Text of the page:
top of page
  • Writer's pictureTrevor Greenway

Chelsea resident makes Survivor finale

Karine Lavigne-Fortin was one immunity challenge away from winning it all on Survivor Quebec.

The 37-year-old Chelsea resident was one of the final contestants on the first-ever season of Survivor Quebec, which aired this spring. She placed fourth out of 20 players from across the province.

Had she won the final immunity challenge – a brain-wracking trivia puzzle on Day 43 – she said she feels she had forged enough alliances that the jury would have voted her in as the first-ever winner of Survivor Quebec.

“I was so close,” said Lavigne-Fortin, days after the finale of Survivor Quebec aired on the French language channel Noovo on June 18. “I want to stay humble, but with the jury – we talked to each other after – if I would have gotten a place in the top three, I think I would have had a good chance.”

While she wasn’t crowned as the sole survivor – that title and the $100,000 prize went to Gatineau’s Nicolas Brunette – Lavigne-Fortin said spending 43 days in a Philippine jungle with 19 other French-speaking strangers “trying to survive” was the experience of a lifetime.

And did she ever represent the Hills well. The Chelsea-based karate teacher won four immunity challenges on Survivor Quebec, including a record-tying 160-pound water bucket challenge that led her and her team to have their “first real meal” on Day 16; they got burgers and fries.

“Best burger ever,” recalled Lavigne-Fortin. “I don’t like tomatoes, I don’t like pickles and it was all in there, but I just ate it all.”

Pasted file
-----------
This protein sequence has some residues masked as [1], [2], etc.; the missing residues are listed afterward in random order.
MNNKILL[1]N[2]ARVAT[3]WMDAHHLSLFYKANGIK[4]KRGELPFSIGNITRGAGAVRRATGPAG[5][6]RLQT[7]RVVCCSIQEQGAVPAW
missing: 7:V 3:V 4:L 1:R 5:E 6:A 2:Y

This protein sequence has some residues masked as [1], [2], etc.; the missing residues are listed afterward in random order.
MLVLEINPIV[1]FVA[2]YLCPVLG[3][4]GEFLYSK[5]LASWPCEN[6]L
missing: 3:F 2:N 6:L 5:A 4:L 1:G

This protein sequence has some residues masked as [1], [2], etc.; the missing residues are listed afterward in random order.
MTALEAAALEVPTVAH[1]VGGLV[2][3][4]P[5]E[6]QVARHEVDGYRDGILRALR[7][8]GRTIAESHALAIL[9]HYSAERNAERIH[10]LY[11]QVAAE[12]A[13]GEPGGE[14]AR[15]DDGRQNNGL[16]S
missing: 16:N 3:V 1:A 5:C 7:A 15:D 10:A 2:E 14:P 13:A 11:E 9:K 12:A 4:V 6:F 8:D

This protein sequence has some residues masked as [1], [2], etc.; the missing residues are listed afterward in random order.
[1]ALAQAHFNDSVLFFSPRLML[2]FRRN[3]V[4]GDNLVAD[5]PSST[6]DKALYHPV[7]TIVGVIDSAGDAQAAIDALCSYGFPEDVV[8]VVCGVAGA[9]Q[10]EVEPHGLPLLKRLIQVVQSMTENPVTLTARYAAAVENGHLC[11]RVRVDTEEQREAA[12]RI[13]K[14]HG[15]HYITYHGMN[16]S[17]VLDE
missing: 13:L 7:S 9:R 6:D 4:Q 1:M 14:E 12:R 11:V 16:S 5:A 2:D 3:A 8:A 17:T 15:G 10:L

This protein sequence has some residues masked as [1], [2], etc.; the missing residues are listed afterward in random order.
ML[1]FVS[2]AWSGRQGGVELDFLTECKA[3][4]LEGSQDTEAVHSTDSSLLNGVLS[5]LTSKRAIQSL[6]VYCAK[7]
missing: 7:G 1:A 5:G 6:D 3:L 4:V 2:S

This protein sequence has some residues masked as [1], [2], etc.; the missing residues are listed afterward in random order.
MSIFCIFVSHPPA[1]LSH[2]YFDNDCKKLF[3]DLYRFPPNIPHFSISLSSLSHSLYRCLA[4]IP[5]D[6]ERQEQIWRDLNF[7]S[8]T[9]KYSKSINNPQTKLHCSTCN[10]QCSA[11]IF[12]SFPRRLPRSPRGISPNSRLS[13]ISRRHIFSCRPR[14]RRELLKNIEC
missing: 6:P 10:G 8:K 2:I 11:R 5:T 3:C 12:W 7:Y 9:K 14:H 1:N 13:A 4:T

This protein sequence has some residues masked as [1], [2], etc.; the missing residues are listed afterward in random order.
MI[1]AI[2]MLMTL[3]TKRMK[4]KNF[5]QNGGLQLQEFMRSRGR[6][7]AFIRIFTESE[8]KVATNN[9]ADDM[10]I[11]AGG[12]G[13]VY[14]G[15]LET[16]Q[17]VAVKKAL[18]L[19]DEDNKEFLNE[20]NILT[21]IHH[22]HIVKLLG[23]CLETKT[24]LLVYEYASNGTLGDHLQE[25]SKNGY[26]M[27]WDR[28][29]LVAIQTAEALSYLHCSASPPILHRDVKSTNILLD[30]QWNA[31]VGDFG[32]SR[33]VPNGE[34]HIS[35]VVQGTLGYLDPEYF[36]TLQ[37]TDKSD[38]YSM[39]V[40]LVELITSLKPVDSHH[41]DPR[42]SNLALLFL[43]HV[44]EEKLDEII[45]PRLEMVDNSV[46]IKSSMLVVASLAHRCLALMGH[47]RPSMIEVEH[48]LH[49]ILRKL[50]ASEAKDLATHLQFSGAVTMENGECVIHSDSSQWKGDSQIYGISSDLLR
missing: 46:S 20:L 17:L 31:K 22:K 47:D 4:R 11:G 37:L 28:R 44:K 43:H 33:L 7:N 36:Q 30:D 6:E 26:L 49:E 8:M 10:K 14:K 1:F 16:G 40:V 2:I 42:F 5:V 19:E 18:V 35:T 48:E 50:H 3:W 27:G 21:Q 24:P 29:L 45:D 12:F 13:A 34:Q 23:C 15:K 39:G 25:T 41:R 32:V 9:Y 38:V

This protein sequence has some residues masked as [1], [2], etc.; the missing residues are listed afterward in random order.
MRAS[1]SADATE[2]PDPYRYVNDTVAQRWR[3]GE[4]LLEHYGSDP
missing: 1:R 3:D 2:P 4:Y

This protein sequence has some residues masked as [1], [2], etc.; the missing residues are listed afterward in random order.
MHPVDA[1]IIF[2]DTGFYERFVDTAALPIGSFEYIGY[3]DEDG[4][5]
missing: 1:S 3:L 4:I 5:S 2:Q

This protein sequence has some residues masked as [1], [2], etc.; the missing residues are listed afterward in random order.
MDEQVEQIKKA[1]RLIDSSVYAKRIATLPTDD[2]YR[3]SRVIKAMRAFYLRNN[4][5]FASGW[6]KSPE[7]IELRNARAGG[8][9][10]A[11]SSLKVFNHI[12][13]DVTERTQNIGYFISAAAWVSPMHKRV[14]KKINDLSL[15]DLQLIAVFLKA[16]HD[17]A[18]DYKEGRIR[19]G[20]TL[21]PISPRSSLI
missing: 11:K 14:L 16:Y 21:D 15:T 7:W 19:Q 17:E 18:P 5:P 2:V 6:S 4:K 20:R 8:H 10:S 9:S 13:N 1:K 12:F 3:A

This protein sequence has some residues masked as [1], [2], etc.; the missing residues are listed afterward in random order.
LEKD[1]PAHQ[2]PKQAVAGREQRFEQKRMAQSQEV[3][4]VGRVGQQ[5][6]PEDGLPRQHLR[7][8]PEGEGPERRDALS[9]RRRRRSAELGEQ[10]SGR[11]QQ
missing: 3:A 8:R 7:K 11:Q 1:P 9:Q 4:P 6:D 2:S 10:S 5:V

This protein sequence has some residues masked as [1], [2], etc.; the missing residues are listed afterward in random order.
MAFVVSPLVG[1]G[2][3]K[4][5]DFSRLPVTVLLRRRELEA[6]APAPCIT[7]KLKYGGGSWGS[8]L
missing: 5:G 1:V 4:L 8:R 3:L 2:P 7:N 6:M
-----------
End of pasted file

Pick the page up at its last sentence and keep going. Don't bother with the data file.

What viewers see on screen and what the players on the island experience are much different, said Lavigne-Fortin, who described the entire 43-day campaign as a poorly planned camping trip in the Hills with little food, next to no resources and no cribbage board for late night games. She said that the whole “surviving” aspect of the game is real, as players are dropped off on an island and are forced to make a shelter, collect firewood, find water and whatever food they can to stay alive. Karine’s tribe – Kalooban – lost its first few reward challenges and, as a consequence, were forced to relinquish their fire-starting tools for close to four days.

“We didn’t have a flint, so no rice,” she said. “For about 92 hours, we ate coconut and drank water.”

When it came time for the tribes to merge, that’s when Lavigne-Fortin went into beast mode. She forged alliances with multiple groups of people and won two individual immunities back to back on Days 42 and 43. She also won the Get a Grip challenge, where players try to outlast each other on a giant pole with narrow foot pegs. She lasted three hours and three minutes — the longest out of anyone.

“If I didn’t win that challenge, I was going out at that tribal council that night. I had to win,” she said. “I was thinking of my kids, thinking about my people at home. I wasn’t going to give up.”

While she missed out on the grand prize and the title of Sole Survivor in Quebec, Lavigne-Fortin said she has no regrets and is now planning to run a half marathon this fall, while eyeing her first-ever live kickboxing match sometime this winter.


bottom of page